By Mary Heyl
Considered the greatest American architect of all time, Frank Lloyd Wright forever changed the face of architecture through his thousands of structures that were designed to be in harmony with nature. Today, Wright’s fingerprints can be seen throughout the United States and Europe in his many designs of the 20th century, which include schools, hotels, museums, office buildings, and private homes. A short drive from Springville, Wright’s Darwin Martin House in Buffalo is considered by many, including Wright himself, to be one of his finest Prairie Houses and is a must-see for all fans of Wright’s work.
Born in 1867, Wright championed the principles of organic architecture, which became most popular in the early 20th century. Wright appreciated the natural beauty of his surroundings and envisioned buildings that existed in harmony with nature. For example, Wright’s masterpiece, Fallingwater, outside of Pittsburgh, is a paragon of Wright’s seamless integration of structure with nature. Through carefully designed cantilevers, balconies, and natural materials like locally quarried stone walls, Wright built the iconic home over a waterfall on Bear Run.
Prior to gaining international attention with Fallingwater in the 1930s, Wright made a name for himself as an architect of the Prairie Movement in the early 20th century. Wright’s signature style emphasizes flat roofs, overhanging eaves, and other horizontal lines, including window groupings, reminiscent of the American prairie landscape. Between 1903 and 1905, Wright designed a large residential complex for Darwin D. Martin, a wealthy Buffalo businessman who would later commission Wright to design his family’s summer home, Graycliff, in nearby Derby.
The Martin House Complex is considered the largest and most highly developed of Wright’s Prairie houses in the Eastern U.S., and it’s not hard to see why. The complex includes five buildings totaling almost 30,000 square feet: the Darwin D. Martin House, which occupies almost 15,000 square feet, the Pergola, the Conservatory, the Carriage House/Stable, and the George Barton House, which was built for Martin’s sister and brother-in-law. After 1907, the Gardener’s cottage and the Greatbatch Pavilion were added to the estate.
The house is known for its unusually large size and open floor plan, although it has Wright’s signature overhanging eaves and horizontal rows of windows. In addition to designing the estate, Wright also designed over 50 pieces of furniture for the home—the largest amount designed during his Prairie period. Visitors can see his quarter-sawn oak tables, built-in cabinetry, and famous barrel chair, a design which he would later use in other projects. The Martin House Complex also contains 394 Wright-designed panels of art glass used in windows, doors, skylights, and more, including his best-known piece, the “Tree of Life” window.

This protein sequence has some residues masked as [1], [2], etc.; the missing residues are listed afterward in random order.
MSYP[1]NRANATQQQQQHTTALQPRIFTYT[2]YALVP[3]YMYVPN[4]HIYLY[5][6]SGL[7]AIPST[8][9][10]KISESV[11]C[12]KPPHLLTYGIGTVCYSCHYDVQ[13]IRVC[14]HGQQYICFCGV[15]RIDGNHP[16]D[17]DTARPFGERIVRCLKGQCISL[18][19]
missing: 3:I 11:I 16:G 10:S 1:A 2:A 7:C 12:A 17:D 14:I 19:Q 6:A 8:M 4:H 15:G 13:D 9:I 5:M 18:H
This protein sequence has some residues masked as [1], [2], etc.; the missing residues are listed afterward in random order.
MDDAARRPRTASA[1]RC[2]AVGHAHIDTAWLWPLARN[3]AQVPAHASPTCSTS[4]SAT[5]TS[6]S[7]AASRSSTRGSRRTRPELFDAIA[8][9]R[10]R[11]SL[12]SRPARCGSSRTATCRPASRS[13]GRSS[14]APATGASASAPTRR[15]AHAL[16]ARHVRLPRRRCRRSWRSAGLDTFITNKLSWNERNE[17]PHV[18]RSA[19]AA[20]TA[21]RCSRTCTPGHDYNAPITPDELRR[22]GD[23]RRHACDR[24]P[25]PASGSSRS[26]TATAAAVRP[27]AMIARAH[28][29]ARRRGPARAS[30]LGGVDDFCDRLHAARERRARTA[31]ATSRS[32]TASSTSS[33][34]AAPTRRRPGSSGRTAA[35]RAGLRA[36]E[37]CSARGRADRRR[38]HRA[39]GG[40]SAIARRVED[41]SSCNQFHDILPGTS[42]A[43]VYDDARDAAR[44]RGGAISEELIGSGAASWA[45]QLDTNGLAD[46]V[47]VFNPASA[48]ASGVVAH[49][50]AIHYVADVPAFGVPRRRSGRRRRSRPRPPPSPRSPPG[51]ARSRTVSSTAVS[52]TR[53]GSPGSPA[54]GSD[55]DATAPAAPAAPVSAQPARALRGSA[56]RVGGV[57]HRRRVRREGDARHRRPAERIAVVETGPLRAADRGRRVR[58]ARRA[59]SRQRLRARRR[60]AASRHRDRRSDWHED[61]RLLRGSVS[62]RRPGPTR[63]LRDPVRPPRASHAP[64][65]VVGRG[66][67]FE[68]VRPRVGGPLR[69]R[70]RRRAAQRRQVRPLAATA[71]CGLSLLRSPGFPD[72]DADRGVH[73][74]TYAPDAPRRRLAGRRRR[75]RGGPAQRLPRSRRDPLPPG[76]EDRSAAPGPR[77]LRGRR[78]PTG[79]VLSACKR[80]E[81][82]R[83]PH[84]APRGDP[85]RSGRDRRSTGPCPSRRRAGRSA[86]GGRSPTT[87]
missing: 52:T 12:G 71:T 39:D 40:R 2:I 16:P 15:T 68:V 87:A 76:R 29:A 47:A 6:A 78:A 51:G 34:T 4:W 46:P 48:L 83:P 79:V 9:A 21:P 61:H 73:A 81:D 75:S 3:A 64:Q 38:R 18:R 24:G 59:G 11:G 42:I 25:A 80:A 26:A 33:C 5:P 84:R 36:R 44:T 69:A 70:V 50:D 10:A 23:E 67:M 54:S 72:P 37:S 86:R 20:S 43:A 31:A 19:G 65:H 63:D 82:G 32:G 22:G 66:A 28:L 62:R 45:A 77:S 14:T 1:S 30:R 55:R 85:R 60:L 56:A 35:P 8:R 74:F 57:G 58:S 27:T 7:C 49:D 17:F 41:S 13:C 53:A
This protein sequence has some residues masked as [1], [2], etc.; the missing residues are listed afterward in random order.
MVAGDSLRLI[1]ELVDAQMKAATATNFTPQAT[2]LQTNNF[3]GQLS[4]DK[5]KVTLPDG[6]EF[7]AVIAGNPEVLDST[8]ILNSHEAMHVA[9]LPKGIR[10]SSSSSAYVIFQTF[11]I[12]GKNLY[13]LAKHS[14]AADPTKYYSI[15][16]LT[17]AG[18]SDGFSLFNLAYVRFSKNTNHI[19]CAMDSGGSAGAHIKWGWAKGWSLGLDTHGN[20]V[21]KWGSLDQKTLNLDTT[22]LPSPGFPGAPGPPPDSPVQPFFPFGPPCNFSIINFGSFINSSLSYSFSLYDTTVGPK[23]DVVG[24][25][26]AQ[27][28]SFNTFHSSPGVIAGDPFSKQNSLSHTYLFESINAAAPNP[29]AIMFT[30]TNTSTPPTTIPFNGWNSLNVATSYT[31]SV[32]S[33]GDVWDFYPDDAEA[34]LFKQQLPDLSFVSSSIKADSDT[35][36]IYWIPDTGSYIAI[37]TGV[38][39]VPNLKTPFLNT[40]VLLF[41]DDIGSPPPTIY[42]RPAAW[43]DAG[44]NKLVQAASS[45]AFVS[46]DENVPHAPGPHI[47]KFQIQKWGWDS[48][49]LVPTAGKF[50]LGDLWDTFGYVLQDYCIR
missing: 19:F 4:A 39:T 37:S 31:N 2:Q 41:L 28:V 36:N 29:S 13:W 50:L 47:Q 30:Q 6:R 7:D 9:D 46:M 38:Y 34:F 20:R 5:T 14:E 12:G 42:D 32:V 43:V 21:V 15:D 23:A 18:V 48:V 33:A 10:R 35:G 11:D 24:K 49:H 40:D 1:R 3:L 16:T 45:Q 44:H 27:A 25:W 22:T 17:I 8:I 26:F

Sadly, the Martin House Complex has not always been as well-cared for as it is today. After Martin’s death in 1935, his family abandoned the property and it remained vacant until 1954. In 1962, the pergola, carriage house and conservatory were demolished. Five years later, the home was purchased by SUNY Buffalo for use as the president’s residence, and in 1975, the home was placed on the National Register of Historic Places. In 1992, the Martin House Restoration Corporation was formed and the Barton House was acquired by SUNY Buffalo in 1994. Since then, the complex has been continually restored and all demolished buildings have been rebuilt, thanks to the hard work of the MHRC.
Although a drive past the Martin House Complex at 125 Jewett Parkway is sure to impress, a guided tour is a must to see the interior of the house. Different docent-led tours are scheduled year ‘round and include a one-hour tour, a two-hour tour and an all-day tour that takes visitors to different Wright-designed buildings throughout Buffalo. To view the available tours and get tickets, visit www.darwinmartinhouse.org. It is strongly recommended that tickets be purchased in advance to guarantee your entry into the home. Do keep in mind that not all areas of the home are wheelchair accessible and that visitors can expect a considerable amount of walking and standing on their tour.
The Martin House Complex is a great place to visit with the whole family, especially as the gardens begin to blossom this spring. On Saturday, April 1, the Martin House will be hosting “Architecture in Nature,” a Make and Take Workshop from 10:30 a.m. to noon. This event, which is for children ages five through 12, is just $10 and teaches children the importance of bees in nature by making a bee house and planting a pot of seeds that bees will love!
Stay up to date on Martin House Complex events and photos on their website and by following the Darwin Martin House on Facebook.